NASA strictly prohibits alcohol for its astronauts: therefore, it is not drunk on the International Space Station. But a group of cosmonauts has been planted, over time, against the measure.
They gave their reasons and, for many, they ring valid.
Let us remember the position of NASA thanks to the words of Daniel Huot, spokesman for the Johnson Space Center: “The use of alcohol and other volatile compounds is controlled on the ISS, due to the impacts that their compounds can have on the recovery system of station water.
In addition, there is the concern that someone spills a drink on the equipment. And, much worse, that he ends up losing the notion of the responsibility that falls to him.
The BBC, who spoke with Huot, He made this comparison: “We don’t allow car drivers or airplane pilots to be drunk and in charge of their vehicles, so it’s no surprise that the same rules apply to astronauts inside a $150 billion space station.” , traveling through a vacuum at almost 28 thousand kilometers per hour.
Point and end to the discussion for NASA.
But a group of cosmonauts over time, whose stories were told by Russia Beyond, He has given his positive opinion to the consumption of alcohol.
This is how each cosmonaut carried alcohol into space
In the days of the Soviet Union, cosmonaut Igor Volk (1937-2017) described a plan to bring cognac aboard the Soyuz. He was running in 1984.
It was the perfect plan. “My partner Volodya Djanibekov and I thought of everything. One week before the launch we ate nothing except bread and tea, and we lost almost 2 kilos. We packed everything in cellophane bags and when we were dressed we put the bags in the spacesuits.”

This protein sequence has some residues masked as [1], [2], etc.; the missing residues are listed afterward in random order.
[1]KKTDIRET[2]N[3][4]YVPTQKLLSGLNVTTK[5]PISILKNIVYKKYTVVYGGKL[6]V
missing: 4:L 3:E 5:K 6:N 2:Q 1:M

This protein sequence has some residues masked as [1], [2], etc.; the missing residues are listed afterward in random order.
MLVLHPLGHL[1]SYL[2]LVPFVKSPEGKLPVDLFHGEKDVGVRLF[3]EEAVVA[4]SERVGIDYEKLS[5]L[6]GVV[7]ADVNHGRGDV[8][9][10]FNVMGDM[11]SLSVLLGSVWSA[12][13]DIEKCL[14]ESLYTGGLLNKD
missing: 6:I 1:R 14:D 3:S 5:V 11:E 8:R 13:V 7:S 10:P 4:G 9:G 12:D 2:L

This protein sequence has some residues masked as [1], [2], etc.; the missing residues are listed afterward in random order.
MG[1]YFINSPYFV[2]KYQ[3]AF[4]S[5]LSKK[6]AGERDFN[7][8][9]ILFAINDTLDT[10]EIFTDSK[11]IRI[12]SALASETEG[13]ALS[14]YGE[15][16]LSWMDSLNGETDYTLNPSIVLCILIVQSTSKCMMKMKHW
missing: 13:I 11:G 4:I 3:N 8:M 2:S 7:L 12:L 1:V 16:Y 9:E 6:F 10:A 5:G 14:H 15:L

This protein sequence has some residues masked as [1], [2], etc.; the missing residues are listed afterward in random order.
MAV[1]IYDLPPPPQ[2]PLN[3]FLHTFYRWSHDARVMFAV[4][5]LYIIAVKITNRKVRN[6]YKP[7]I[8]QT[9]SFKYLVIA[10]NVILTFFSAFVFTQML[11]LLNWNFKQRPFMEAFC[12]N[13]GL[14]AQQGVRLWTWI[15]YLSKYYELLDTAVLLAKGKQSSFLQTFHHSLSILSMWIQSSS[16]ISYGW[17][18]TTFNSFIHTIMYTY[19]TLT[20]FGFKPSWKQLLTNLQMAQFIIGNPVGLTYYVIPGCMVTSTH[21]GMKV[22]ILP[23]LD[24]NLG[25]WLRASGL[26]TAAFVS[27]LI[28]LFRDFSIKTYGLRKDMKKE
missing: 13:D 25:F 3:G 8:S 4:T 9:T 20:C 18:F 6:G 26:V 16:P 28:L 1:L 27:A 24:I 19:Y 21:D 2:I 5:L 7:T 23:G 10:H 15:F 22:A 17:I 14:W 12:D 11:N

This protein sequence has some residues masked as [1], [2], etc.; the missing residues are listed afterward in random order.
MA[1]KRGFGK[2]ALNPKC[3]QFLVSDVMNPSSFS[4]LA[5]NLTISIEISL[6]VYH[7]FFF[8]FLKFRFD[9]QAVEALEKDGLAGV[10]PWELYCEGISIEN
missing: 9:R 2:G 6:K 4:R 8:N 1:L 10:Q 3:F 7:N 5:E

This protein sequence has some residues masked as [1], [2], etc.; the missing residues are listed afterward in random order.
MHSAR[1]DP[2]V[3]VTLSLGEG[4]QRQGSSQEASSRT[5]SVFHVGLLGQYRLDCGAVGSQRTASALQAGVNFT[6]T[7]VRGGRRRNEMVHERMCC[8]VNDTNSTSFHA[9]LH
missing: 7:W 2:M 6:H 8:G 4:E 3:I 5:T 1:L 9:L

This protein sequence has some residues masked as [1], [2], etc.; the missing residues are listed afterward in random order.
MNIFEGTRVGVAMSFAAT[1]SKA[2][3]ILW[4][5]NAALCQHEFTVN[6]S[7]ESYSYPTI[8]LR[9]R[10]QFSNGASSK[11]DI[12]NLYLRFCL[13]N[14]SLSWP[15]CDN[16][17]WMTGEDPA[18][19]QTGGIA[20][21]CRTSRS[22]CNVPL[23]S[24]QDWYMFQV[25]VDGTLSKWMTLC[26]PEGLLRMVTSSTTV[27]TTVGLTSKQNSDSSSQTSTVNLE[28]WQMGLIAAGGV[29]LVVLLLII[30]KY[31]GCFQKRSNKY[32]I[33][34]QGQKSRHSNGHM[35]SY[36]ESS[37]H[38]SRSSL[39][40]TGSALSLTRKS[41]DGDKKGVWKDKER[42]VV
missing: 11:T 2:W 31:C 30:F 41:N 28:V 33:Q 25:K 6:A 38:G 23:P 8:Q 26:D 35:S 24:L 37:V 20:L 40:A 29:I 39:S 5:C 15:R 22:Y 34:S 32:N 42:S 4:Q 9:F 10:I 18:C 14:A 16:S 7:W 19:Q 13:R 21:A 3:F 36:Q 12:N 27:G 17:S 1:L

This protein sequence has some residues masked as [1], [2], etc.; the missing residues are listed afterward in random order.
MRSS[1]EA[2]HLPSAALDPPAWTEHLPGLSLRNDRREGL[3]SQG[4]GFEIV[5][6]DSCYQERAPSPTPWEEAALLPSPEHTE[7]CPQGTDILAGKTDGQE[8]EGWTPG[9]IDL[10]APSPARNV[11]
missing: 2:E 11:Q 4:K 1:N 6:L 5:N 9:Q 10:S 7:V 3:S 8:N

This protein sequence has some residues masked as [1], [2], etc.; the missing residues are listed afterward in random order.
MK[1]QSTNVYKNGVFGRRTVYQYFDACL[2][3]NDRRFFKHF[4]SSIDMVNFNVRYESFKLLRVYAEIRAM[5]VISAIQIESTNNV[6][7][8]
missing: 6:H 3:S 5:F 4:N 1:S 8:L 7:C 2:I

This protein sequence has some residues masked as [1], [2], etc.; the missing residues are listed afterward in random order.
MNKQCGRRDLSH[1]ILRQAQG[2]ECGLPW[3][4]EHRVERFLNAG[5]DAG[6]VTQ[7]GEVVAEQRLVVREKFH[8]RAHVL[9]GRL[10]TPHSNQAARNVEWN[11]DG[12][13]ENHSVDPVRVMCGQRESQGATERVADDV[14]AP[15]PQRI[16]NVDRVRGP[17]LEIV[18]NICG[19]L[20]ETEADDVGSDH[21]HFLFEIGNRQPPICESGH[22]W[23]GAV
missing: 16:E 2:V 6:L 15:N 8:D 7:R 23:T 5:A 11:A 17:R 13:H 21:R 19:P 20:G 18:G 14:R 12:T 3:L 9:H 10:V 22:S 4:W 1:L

They also carried alcohol in a thick book: “You would remove the lid and, instead of the pages, you would put a bottle. It fit like a liter and a half. The most important thing is that it didn’t bubble.”
Another cosmonaut, Georgy Grechko (1931-2017), recounted that he carried the cache in special suits for zero gravity.
“Every day before bed we could each drink (the equivalent of) 8.5 grams, but we managed to drink only half the bottle. We just couldn’t drink the rest,” Grechko said.
“The liquid has the same zero weight as air, so it doesn’t spill. And if it is squeezed out, it just mixes with air, it turns into foam. That’s why we had to leave half of the flask where we found it.”
The great benefit of taking in space
Key point in favor of alcohol: relieves tension. The cosmonaut Valery Ryumin (1939-2022) recounted: “Once, before takeoff, I bought 12 bottles of Armenian cognac, which I poured into soft plastic bags with screw caps”.
“The little sip of cognac is called bul’ka. On Earth it is 20 grams, which is nothing”, said Ryumin.
“We had a difficult day and the next day, another experiment. When we get into our sleeping cases, we don’t have any dreams. But the bul’ka saves you.”
The cosmonaut closed: “The droplet of alcohol has a fantastic effect in space: it calms you down, takes away the tension. You fall asleep quickly and in the morning you wake up invigorated. This is better than a sedative, which you quickly become addicted to.”
“I am convinced that it is necessary to legalize alcohol in space in small quantities, for example, as a sedative.”
Will the ban ever end?